Understanding the Relationship Between Anxiety and the Gut Microbiome
UT Southwestern-led team investigates relationship between microbiome, symptoms among patients with depression.
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Interactions among microorganisms within the human gut may be associated with increased anxiety levels in people with depression, according to research led by UT Southwestern Medical Center.
Using advanced bioinformatics tools like 16S rRNA gene sequencing, researchers analyzed stool samples from 178 patients with a current or past diagnosis of depression who are part of an ongoing Texas Resilience Against Depression (T-RAD) study. The analysis, published in Translational Psychiatry, revealed three networks of gut microbial communities, one of which was correlated with anxiety. While the early findings raise the possibility that gut bacteria could affect anxiety levels, further validation is needed to confirm whether there is a relationship and how that might translate to a clinical setting.
“This novel approach allowed us to consider the community of bacteria in the gut rather than individual bacteria. One specific microbial community was enriched with butyrate-producing bacteria, and we found that individuals with a low abundance of these key bacteria had higher anxiety,” said Jane Foster, Ph.D., Professor of Psychiatry and in the Center for Depression Research and Clinical Care (CDRC) at UT Southwestern.
A UTSW-led team developed the two longitudinal studies that make up T-RAD, D2K and RAD, in 2020. Spanning 10-plus years and each enrolling 2,500 participants, including from Children’s Health and Parkland Health, the studies aim to comprehensively understand depression onset, recurrence, progression, and treatment response. The work is similar to the hallmark Framingham Heart Study that identified risk factors that now serve as gold-standard metrics for heart disease.
Gut microbiota was one of the first biological markers examined by T-RAD because of its role as a key modulator of human physiology and its strong relationship with mood regulation. Dr. Foster was part of the first research group to connect microbiota to anxiety-like behavior in mice about 15 years ago.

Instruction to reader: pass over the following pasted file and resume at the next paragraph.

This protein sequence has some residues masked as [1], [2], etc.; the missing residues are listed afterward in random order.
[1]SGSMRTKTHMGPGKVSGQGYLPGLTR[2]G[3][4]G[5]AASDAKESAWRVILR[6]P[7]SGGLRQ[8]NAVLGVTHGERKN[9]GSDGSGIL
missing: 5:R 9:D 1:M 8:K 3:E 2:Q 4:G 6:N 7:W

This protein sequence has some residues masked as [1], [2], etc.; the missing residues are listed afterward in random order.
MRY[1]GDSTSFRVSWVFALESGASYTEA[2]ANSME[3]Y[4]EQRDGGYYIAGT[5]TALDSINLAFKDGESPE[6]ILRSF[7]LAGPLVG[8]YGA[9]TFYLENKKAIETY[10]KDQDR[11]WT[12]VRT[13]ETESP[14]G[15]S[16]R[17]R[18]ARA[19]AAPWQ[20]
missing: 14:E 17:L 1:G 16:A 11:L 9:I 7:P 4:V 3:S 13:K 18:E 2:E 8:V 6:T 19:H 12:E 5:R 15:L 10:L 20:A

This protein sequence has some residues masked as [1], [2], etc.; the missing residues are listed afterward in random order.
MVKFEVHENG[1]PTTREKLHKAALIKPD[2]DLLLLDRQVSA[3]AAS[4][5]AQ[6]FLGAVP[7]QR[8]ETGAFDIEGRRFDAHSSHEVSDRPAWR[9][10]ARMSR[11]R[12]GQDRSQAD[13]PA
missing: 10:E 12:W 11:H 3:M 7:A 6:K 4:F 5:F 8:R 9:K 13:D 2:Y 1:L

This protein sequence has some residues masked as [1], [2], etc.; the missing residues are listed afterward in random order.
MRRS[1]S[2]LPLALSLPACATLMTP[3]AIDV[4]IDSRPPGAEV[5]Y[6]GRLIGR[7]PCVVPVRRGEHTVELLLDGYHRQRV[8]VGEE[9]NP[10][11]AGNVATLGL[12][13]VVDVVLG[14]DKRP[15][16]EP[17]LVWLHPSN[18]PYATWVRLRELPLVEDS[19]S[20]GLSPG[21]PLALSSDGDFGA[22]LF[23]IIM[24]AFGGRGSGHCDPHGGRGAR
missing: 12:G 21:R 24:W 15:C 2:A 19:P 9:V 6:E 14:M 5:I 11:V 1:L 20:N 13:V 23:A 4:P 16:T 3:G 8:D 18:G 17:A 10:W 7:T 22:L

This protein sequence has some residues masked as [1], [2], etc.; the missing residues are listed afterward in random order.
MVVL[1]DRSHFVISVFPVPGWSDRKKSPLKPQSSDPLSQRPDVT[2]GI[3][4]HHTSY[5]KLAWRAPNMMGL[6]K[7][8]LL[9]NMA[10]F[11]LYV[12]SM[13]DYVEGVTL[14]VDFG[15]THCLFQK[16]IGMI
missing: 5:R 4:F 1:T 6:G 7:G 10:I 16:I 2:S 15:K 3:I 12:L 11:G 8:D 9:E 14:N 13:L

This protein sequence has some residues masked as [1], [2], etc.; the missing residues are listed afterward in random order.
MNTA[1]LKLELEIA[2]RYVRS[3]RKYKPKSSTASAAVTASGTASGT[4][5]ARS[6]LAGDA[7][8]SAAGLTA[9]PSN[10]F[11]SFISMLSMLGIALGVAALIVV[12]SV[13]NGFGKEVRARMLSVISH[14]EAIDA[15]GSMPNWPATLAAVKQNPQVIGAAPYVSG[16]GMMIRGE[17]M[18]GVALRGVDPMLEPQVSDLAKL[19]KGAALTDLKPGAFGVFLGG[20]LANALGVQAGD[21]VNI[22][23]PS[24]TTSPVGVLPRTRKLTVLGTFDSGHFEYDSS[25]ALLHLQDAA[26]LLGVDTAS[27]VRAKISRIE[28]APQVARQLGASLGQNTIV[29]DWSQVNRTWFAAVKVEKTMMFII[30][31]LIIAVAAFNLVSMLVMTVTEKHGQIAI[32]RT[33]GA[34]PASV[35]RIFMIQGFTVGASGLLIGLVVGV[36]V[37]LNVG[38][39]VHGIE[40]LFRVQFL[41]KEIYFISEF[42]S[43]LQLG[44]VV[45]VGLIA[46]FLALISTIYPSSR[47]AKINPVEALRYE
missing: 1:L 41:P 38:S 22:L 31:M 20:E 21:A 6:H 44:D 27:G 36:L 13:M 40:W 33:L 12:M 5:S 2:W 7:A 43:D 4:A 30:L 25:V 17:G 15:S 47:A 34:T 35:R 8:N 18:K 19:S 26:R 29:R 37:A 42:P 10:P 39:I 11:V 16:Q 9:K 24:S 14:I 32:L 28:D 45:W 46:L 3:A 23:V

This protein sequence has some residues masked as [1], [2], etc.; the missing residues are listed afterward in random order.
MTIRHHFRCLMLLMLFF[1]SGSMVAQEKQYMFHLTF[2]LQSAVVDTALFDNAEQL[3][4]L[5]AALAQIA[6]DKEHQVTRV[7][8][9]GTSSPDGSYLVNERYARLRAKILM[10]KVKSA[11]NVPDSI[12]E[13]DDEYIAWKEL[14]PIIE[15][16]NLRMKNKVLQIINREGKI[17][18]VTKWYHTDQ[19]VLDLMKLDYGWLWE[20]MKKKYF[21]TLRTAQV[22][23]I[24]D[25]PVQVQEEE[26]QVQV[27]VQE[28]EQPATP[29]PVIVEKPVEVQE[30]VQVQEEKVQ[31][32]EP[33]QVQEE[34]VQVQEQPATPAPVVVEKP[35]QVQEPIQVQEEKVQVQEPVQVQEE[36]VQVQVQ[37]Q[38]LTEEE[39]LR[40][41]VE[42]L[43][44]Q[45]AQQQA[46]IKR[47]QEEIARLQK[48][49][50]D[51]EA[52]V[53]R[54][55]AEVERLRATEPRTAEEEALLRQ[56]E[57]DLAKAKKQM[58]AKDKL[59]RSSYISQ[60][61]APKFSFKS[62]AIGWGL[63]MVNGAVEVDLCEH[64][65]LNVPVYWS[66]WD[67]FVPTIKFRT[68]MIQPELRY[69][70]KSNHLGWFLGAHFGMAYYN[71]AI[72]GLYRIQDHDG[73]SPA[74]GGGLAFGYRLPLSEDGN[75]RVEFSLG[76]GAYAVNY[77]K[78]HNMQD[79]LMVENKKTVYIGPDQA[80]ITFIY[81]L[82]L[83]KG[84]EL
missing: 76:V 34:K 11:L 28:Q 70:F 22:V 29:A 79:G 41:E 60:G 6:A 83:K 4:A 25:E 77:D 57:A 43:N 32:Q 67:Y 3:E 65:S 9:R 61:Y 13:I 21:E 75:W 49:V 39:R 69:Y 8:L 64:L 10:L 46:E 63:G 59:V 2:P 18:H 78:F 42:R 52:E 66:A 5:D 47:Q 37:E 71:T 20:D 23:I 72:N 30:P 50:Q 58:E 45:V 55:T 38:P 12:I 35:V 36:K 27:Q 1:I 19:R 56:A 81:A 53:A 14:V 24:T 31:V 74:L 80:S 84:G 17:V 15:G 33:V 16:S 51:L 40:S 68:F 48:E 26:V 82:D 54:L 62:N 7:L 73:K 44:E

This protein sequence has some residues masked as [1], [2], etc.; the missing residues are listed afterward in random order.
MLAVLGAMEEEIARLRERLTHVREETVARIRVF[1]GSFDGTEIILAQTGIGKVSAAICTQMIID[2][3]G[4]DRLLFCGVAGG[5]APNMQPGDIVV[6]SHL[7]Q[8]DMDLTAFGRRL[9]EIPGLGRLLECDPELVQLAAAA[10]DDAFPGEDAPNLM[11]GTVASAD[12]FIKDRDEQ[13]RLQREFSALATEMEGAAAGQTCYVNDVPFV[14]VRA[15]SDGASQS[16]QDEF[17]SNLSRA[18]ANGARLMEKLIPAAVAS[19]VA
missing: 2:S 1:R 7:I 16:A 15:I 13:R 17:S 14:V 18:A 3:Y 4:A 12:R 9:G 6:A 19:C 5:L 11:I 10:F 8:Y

“Understanding the role of specific microbacteria for the anxiety subtype of depression is exciting. This will extend our research into precise treatment targets using further studies with the gut microbiome to complement our previous findings with brain-based biomarkers,” said Madhukar Trivedi, M.D., Professor of Psychiatry, Chief of the Mood Disorders Division, and founding Director of the CDRC. Drs. Trivedi and Foster are also Investigators in the Peter O’Donnell Jr. Brain Institute at UTSW.
Although most studies have focused on single types of bacteria and their association with illness, the current study seeks clinically relevant affiliations when looking at broader bacterial community structures. This suggests that the study’s approach may provide a more accurate view of bacterial communities that are linked with specific symptoms in patients.
“In this study, we looked at individuals with a current or previous diagnosis of major depressive disorders. But the importance of the microbiome-brain connections extends to healthy individuals as well as the broader fields of psychiatry and neurology,” Dr. Foster said. “The next step will be to validate biomarkers that define individual differences, which could help develop precision approaches to treating depression.”
Reference: Chin Fatt CR, Asbury S, Jha MK, et al. Leveraging the microbiome to understand clinical heterogeneity in depression: findings from the T-RAD study. Transl Psychiatry. 2023;13(1):139. doi: 10.1038/s41398-023-02416-3
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